The Smithsonian’s Field Book Project is a continuous fount of work for both our digitization crew here at the Archives and for me as the conservator in charge of the project’s physical needs. Over the past several weeks I have worked on a variety of field books with different structures and treatment requirements, and will share a few of the most common features I’ve seen in the Axel A. Olsson papers.
Journals came and still do come in a variety of shapes, sizes, and bindings; wire-bound and pamphlet-style stapled bindings are among the most common in the Olsson papers, alongside more traditional-looking hardbound books. Many of the wire-bound journals had already had their wires removed, some by the simple expedient of having the pages ripped or cut away from the wire spiral. Since it’s not feasible or desirable to replace the wire (especially if the holes have been cut away), these required an enclosure within the folders where they lived. These are usually four-flap enclosures, made from two pieces of 20-point folder stock which are held together with double-sided adhesive tape, with flaps at the top, bottom, and sides to protect the items from all directions. A simple slit and tab are used to hold the four-flap closed. The example shown also had a buffered paper four-flap that nestles inside the folder stock one, to protect the delicate paper of the journal.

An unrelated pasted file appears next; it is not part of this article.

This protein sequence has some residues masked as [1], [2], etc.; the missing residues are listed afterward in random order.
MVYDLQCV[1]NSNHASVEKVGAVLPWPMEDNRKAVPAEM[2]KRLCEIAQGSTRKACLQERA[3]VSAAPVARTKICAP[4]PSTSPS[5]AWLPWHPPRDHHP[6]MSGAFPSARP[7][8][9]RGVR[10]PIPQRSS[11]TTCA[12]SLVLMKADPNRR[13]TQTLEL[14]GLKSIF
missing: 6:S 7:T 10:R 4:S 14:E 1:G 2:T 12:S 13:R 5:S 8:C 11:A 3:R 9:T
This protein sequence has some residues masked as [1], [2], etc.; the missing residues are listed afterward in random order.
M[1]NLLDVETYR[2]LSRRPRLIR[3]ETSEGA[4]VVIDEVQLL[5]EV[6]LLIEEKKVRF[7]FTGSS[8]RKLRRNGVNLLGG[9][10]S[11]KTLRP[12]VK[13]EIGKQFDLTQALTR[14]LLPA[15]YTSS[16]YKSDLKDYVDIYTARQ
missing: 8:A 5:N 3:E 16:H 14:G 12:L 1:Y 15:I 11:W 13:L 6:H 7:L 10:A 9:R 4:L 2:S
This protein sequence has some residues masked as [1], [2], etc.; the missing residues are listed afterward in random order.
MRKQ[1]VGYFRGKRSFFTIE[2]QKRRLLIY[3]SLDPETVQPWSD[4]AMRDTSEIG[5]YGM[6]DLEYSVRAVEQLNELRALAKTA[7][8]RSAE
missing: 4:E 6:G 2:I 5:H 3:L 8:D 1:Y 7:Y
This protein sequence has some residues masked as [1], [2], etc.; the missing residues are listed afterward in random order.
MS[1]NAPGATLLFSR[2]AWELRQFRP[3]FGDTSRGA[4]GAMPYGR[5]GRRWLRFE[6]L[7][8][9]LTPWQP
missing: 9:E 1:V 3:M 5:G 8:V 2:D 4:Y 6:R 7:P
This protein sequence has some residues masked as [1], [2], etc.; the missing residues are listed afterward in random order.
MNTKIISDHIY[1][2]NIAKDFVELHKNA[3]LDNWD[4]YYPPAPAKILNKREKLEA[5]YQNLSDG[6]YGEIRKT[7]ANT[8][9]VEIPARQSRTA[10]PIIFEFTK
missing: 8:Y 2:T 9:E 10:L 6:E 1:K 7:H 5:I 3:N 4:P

Stapled notebooks intended for stenographers are also common. The staples have frequently rusted a good deal and the rust will catalyze the paper’s deterioration, so we always remove staples in this condition. Some of the books that have more delicate paper were left disbound and placed in four-flaps as described with the wire-bound notebooks; those with more robust paper received a new structure by passing a length of linen thread through the holes made by the staples, and tied with simple knots to hold the book in one piece. Some of the books, as shown in this example, have gummed paper tape that covered the staples from the exterior. This was frequently detached, which made it easier to remove the staples, replace them with thread, and reattach the tape over the new binding.
Finally, some of the journals contained photographs held in place with thin strips of gummed paper tape. Much of the field books are made of poor-quality paper and can cause adverse reactions in the photographs, which are complex chemical objects. As a result, we added interleaving cut-to-size from a photo-safe paper, and adhered them with small pieces of heat-activated acrylic adhesive. This preserves the original arrangement of the photographs alongside the notes they supplement while preserving the images the best we can.
The field books are endless sources of fascinating content and conservation challenges. Our Senior Conservator, Nora Lockshin, and I will be sharing more about the materiality of the Smithsonian field books at next year’s Annual Meeting of the American Institute for Conservation in Houston, Texas. In addition to describing the materials that make up the field books and the materials sometimes found within them, we will discuss more about how their make-up impacts how we choose to treat them.
- “The Field Book Project: Uncovering Hidden Gems at the Smithsonian,” The Bigger PIcture Blog